Te Papa in top 100 global educ innovations
Raranga Matihiko | Weaving Digital Futures, Hundred.org, November 2021
ABOUT THE INNOVATION
Why did you create this innovation?
The Raranga Matihiko programme was created to support equity in education, access to rich digital technology learning and equity in access to experiences. The project is led by the Museum of New Zealand Te Papa Tongarewa in collaboration with its partners. Current partners are Waitangi Treaty Grounds and Auckland Art Gallery.
How does your innovation work in practice?
In Raranga Matihiko the pedagogy supports students, teachers and family to all be learners. Teachers are supported to build their confidence and knowledge in digital technologies and to integrate this learning throughout the curriculum. Family gain knowledge of digital technologies, the rich museum collections and how to support their children. Museum & Gallery educators facilitate, at the museum or gallery, teacher only learning days and teacher and learner learning days with whānau in support. The learning of the teachers and the family means learning opportunities for learners are maximised long after the actual programme is completed. Students are from 5-14 years of age. Each group spends two days at their location museum, with transport provided at no cost.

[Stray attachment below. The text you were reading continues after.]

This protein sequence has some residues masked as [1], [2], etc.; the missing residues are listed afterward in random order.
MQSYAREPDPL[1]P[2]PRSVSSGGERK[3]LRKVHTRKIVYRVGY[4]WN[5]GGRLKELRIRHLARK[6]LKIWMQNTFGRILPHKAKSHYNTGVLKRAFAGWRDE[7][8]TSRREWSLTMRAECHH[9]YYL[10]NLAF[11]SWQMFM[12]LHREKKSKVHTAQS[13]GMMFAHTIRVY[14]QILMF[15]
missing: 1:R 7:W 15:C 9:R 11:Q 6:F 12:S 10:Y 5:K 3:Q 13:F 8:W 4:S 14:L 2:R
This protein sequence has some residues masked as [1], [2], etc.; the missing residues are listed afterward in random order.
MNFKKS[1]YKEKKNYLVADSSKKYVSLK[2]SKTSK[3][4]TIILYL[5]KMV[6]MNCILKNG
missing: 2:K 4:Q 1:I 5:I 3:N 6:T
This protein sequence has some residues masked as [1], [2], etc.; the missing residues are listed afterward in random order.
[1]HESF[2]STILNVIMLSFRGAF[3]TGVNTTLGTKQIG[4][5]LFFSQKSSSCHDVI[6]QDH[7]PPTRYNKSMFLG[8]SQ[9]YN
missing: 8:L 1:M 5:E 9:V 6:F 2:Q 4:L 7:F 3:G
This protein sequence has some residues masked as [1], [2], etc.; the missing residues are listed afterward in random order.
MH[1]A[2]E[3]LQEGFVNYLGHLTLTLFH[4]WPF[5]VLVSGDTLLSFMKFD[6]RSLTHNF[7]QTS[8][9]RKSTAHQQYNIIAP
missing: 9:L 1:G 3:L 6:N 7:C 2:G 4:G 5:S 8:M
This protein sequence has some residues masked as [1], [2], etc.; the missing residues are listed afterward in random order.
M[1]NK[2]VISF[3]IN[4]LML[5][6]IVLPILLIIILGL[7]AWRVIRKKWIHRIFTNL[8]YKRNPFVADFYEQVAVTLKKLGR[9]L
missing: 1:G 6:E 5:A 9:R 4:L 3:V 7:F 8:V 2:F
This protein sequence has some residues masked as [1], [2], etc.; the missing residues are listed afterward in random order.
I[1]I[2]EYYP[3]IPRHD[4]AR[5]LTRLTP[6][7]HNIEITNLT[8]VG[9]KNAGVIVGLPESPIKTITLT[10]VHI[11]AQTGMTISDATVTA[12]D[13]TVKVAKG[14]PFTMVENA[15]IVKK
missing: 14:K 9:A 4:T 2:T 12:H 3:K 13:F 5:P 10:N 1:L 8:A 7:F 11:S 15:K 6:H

No single programme is identical. Each class has a bespoke programme plan designed for their learners based on their interests.
How has it been spreading?The programme builds capability within communities and is transferrable across topics and foci as well as scalable across the country/world. It has delivered over 200,000 learning hours to students.
“Raranga Matihiko is a highly effective and responsive learning system. Its success is the result of positive museum-school relationships built over time; collaboration between museums and museum facilitators; quality programme design that integrates digital technologies with local curriculum, taonga, and histories; expert co-facilitation that models Treaty partnership and caters for both Māori and English-medium settings; and proactive removal of equity barriers to school and student participation.” – Dr Melanie Riwai-Couch, Evaluation Associates, Nov. 2020
If I want to try it, what should I do?
The success of this programme has been co-designing each programme with the community; access to taonga/collection items and museum experiences, excellent facilitators and the focus on equity of experience and learning. We are always happy to talk about how the programme works and what we believe has made it successful.
HundrED Academy Review